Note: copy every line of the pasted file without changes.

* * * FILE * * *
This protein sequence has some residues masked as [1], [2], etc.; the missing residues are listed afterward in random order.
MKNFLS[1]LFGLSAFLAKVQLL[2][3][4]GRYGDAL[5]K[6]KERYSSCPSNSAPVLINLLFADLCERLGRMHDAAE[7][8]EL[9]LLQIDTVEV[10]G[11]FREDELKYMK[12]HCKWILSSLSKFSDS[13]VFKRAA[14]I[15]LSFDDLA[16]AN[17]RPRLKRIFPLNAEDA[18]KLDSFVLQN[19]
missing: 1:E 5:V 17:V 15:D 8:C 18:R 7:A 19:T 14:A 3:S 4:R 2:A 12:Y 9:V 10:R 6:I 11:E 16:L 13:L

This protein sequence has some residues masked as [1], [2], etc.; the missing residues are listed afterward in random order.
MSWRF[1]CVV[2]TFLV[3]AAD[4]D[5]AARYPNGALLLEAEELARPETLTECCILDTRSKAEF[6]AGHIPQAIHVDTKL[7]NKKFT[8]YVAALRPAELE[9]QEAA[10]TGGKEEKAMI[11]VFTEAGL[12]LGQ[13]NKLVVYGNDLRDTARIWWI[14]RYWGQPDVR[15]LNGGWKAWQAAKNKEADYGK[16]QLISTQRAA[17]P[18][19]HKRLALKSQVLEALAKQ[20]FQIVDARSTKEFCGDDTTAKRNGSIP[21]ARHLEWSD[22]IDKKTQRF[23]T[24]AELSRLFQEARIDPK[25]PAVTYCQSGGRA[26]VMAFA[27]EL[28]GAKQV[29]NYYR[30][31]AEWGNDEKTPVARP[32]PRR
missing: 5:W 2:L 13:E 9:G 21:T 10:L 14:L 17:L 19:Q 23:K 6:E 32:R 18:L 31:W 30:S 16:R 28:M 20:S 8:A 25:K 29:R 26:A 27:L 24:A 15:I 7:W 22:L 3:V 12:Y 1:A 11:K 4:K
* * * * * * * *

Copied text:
This protein sequence has some residues masked as [1], [2], etc.; the missing residues are listed afterward in random order.
MKNFLS[1]LFGLSAFLAKVQLL[2][3][4]GRYGDAL[5]K[6]KERYSSCPSNSAPVLINLLFADLCERLGRMHDAAE[7][8]EL[9]LLQIDTVEV[10]G[11]FREDELKYMK[12]HCKWILSSLSKFSDS[13]VFKRAA[14]I[15]LSFDDLA[16]AN[17]RPRLKRIFPLNAEDA[18]KLDSFVLQN[19]
missing: 1:E 5:V 17:V 15:D 8:C 18:R 7:A 19:T 14:A 3:S 4:R 2:A 12:Y 9:V 10:R 6:I 11:E 16:L 13:L

This protein sequence has some residues masked as [1], [2], etc.; the missing residues are listed afterward in random order.
MSWRF[1]CVV[2]TFLV[3]AAD[4]D[5]AARYPNGALLLEAEELARPETLTECCILDTRSKAEF[6]AGHIPQAIHVDTKL[7]NKKFT[8]YVAALRPAELE[9]QEAA[10]TGGKEEKAMI[11]VFTEAGL[12]LGQ[13]NKLVVYGNDLRDTARIWWI[14]RYWGQPDVR[15]LNGGWKAWQAAKNKEADYGK[16]QLISTQRAA[17]P[18][19]HKRLALKSQVLEALAKQ[20]FQIVDARSTKEFCGDDTTAKRNGSIP[21]ARHLEWSD[22]IDKKTQRF[23]T[24]AELSRLFQEARIDPK[25]PAVTYCQSGGRA[26]VMAFA[27]EL[28]GAKQV[29]NYYR[30][31]AEWGNDEKTPVARP[32]PRR
missing: 5:W 2:L 13:E 9:G 21:T 10:L 14:L 17:L 19:Q 23:K 6:E 32:R 18:L 31:W 30:S 16:R 28:M 20:S 8:A 25:K 29:R 26:A 27:L 24:A 15:I 7:W 22:L 3:V 12:Y 1:A 11:K 4:K